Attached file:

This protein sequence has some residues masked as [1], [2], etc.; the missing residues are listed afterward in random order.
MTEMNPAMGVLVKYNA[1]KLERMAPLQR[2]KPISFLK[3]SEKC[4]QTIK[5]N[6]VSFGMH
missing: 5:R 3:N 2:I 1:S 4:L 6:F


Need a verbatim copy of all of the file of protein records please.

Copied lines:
This protein sequence has some residues masked as [1], [2], etc.; the missing residues are listed afterward in random order.
MTEMNPAMGVLVKYNA[1]KLERMAPLQR[2]KPISFLK[3]SEKC[4]QTIK[5]N[6]VSFGMH
missing: 5:R 3:N 2:I 1:S 4:L 6:F